I have written about dental practice’s hierarchy in my previous posts (part I, PartII, Part III) and how between different professions in dentistry there is not always equality. This whole business with coronavirus has raised again that questionable side of our profession where the dentists are deciding for the nurses in the matters of health.

There’s been downright threatening about nurses loosing their jobs if they didn’t comply with the dentists’ decisions to keep the practice open. There’s been bullying in a form of shouting (there should be no shouting at any workplace). Some dentist let the nurse take a time off but without any salary. The dentists themselves carry on working.

What I am afraid of is that our profession is not using this downfall to strengthen the teams they work in, but to increase the division between different dental professions. Now would be the time for solidarity, compassion and understanding. From everyone. But it cannot be one-sided.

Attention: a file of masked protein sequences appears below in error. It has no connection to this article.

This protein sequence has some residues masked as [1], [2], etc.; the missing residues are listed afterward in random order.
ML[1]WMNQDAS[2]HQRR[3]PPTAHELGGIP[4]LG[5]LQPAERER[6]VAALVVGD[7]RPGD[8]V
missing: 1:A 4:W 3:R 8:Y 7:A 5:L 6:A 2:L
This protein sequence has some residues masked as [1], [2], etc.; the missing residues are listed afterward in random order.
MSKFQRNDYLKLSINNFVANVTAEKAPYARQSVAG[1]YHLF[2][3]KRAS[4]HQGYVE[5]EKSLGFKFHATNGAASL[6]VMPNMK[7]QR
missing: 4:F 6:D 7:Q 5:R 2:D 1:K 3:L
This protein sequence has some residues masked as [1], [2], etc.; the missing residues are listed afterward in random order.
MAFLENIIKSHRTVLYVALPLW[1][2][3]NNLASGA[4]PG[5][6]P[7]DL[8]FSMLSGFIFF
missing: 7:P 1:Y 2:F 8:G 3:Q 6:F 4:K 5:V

Single-Use Masks

Some practices have found creative ways to guarantee that they won’t run out of face masks. Some have told they autoclave used masks that do not look soiled. Some have told they use the same mask all day long. Some think that surgical mask will protect you. Or wearing a surgical mask on top of the other will provide extra protection.

Thankfully all the above are just isolated cases and majority of the practices follow the standard of care we are supposed to. But just to remind everyone – single-use means single-use. The mask should be changed after each patient and disposed carefully. Used mask should not be autoclaved under any circumstances.

Some facts. Even though the surgical mask filters the airborne viruses, there is leakage from the sides of the mask when person wearing the mask inhales. So airborne viruses will enter through the sides. Therefore N95 masks are the only ones that provide close to 100% protection from the airborne viruses and all the dental staff should wear N95 masks when they perform treatments that produce aerosols (remember that even air-water syringe does that). Even if you are treating only seemingly healthy patients, you will never know if the patient has contracted the virus and not showing the symptoms yet. He is nevertheless spreading the virus already. That is why dental staff should wear at least N95 masks, full face visors, protective disposable coat and a hat for all procedures that produce aerosols.

Have look at this link, where the difference between the surgical mask and N95 mask is explained in detail.